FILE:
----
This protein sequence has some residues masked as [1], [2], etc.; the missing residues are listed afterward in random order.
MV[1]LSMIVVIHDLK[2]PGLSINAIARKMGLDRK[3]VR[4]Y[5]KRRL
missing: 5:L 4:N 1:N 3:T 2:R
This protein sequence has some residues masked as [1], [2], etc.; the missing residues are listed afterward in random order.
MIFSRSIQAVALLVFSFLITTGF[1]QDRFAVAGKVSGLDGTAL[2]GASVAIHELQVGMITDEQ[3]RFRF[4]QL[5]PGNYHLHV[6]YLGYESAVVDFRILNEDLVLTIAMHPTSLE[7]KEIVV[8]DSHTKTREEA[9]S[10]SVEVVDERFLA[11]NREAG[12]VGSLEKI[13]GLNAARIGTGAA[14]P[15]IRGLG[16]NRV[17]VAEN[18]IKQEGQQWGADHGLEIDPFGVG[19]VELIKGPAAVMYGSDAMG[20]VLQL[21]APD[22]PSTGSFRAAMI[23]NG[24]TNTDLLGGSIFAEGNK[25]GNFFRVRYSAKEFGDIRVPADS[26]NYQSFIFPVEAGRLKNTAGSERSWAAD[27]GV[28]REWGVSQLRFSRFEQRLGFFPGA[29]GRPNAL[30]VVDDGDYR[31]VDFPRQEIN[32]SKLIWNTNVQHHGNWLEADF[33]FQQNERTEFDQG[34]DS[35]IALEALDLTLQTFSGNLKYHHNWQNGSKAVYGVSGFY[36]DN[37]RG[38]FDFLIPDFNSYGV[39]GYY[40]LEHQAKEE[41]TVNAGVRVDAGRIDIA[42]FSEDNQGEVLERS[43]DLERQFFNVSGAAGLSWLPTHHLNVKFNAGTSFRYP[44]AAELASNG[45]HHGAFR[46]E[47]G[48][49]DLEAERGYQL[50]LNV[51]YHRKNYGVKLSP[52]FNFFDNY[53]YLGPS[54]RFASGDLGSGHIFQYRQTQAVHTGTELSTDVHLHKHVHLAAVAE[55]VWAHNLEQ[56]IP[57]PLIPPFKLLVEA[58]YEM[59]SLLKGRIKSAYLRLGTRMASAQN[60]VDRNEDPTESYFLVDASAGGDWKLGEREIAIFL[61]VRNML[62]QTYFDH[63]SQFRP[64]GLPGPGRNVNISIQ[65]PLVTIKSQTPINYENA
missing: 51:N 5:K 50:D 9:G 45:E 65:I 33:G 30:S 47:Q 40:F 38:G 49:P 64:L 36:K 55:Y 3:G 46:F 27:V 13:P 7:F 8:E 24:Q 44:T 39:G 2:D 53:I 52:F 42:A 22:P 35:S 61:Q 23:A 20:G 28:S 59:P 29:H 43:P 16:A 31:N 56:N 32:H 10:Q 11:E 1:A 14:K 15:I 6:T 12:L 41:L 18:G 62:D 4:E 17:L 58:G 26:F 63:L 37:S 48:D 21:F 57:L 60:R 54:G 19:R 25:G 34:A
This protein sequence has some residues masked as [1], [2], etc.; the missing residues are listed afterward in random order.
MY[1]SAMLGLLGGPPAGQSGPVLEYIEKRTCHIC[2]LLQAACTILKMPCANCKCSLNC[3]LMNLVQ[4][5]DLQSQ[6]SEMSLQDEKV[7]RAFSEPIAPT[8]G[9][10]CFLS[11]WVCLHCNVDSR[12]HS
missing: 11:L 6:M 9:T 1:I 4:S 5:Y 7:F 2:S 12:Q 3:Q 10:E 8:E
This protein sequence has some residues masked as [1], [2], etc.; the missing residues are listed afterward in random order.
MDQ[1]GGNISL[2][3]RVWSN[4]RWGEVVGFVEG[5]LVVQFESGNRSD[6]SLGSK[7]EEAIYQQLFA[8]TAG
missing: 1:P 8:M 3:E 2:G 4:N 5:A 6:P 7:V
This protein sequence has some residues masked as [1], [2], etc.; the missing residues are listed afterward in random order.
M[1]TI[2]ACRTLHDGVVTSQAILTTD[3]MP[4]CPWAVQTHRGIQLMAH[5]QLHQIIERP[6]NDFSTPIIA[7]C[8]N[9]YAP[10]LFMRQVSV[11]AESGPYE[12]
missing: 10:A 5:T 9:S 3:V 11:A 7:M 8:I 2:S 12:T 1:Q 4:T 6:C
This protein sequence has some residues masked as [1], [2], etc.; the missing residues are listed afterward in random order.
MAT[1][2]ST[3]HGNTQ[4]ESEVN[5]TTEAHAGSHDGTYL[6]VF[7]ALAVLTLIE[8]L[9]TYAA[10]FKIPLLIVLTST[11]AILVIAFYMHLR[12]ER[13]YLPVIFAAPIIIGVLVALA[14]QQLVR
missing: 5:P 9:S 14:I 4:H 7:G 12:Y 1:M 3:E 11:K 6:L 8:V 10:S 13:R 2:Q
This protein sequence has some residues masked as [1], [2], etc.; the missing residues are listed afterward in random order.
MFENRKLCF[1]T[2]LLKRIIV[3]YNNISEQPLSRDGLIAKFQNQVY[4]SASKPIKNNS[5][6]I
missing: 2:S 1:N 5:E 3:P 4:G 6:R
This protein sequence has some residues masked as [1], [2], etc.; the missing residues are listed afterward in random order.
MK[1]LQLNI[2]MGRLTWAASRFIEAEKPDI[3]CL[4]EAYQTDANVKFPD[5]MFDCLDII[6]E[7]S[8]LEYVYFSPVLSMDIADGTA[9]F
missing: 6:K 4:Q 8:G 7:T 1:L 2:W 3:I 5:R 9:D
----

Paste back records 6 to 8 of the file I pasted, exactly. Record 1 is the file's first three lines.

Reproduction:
This protein sequence has some residues masked as [1], [2], etc.; the missing residues are listed afterward in random order.
MAT[1][2]ST[3]HGNTQ[4]ESEVN[5]TTEAHAGSHDGTYL[6]VF[7]ALAVLTLIE[8]L[9]TYAA[10]FKIPLLIVLTST[11]AILVIAFYMHLR[12]ER[13]YLPVIFAAPIIIGVLVALA[14]QQLVR
missing: 5:P 9:S 14:I 4:H 7:G 12:Y 1:M 3:E 11:K 6:L 8:V 10:S 13:R 2:Q
This protein sequence has some residues masked as [1], [2], etc.; the missing residues are listed afterward in random order.
MFENRKLCF[1]T[2]LLKRIIV[3]YNNISEQPLSRDGLIAKFQNQVY[4]SASKPIKNNS[5][6]I
missing: 2:S 1:N 5:E 3:P 4:G 6:R
This protein sequence has some residues masked as [1], [2], etc.; the missing residues are listed afterward in random order.
MK[1]LQLNI[2]MGRLTWAASRFIEAEKPDI[3]CL[4]EAYQTDANVKFPD[5]MFDCLDII[6]E[7]S[8]LEYVYFSPVLSMDIADGTA[9]F
missing: 6:K 4:Q 8:G 7:T 1:L 2:W 3:I 5:R 9:D